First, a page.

Each group made a presentation to the full team, and then, as a large group, they set out their intentions (the ideas they’d like to introduce) for the next day. At the closing circle and following debrief with the head and deputy head of service it became clear that there were indications of a group shift and a change in the flow, including a commitment to be one team with common values, stronger collaboration and a more democratic sharing between team members.

Between the two away days we had the opportunity to receive more feedback and explore the priorities for day two. General feedback was positive and an enjoyable experience, but people wanted more action and one or two individuals wanted more conflict to move things forward! Also, on reflection, it became clear that the team members needed the opportunity to re-visit and identify their strengths and talents.

Day two was broken down into a revisit of Discovery, a concentration on Design and a move towards Destiny. Starting with a open circle and answering two questions ‘Reflecting on the last away day, what did you value and find useful?’ and, secondly ‘what would be the best thing to come out of today, for you personally?’ The team then did an exercise in pairs around their strengths and talents, and created a team and strengths wall.

A couple of example questions from the strengths protocol
Q. Share the specialist knowledge you bring to the team, especially if it’s not yet in full use, or widely known
Q. If you asked your colleagues now – or in a previous role – what would they say is the best contribution you make to the work you do?

Using the strengths wall and the work displayed from the previous away day, the group came up with a number of new intentions and themes requiring further work. Breaking into small groups with a chosen subject, they created and designed the structures and required actions. The work was fed back to the wider group, and – following group consensus – each small team developed a set of actions to carry out in week one, week three and by week six. Significantly, these actions were led by the developing teams, not the team leaders.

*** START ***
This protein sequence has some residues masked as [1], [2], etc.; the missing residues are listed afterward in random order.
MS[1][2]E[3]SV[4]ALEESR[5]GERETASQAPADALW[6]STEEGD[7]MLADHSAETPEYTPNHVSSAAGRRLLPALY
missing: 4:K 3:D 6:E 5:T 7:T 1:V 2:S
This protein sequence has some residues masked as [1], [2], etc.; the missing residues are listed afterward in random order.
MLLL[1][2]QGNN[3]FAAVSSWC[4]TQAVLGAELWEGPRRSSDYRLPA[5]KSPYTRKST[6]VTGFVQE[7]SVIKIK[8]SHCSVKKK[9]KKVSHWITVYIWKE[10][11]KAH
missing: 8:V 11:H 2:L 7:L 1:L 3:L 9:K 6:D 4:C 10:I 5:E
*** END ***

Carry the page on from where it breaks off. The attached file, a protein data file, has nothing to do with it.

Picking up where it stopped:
Feedback immediately after the event and two months later indicates:

• The team is operating as one group under a new name, and there have been some minor changes to the leadership structure
• There’s much more collaborative working between team members
• Individual team members are leading the changes, based on the one-week to six-week model and are achieving the timetable
• Some of the challenges and barriers identified have been solved or are being addressed through collaboration both in the team and externally within the wider organisation
• The group responded that on day two a lot of work was achieved and it was tiring
• The team also realised that the first day was about laying the foundations

From an Appreciative Inquiry perspective, the pre-event appreciative interviews set the scene, and allowed individual contribution, plus more time in the away days for the Design and Destiny stages. The focus on strengths and appreciation built new relationships and broke down barriers. Small group work, using the 5D model as a framework, gave impetus to move things forward and provide leadership from outside of the hierarchy.

This strength-based model can be used in both team settings, board and trustees away days. Contact for more information on the approach and how we can help, and read more about our team building work here.

Tim Slack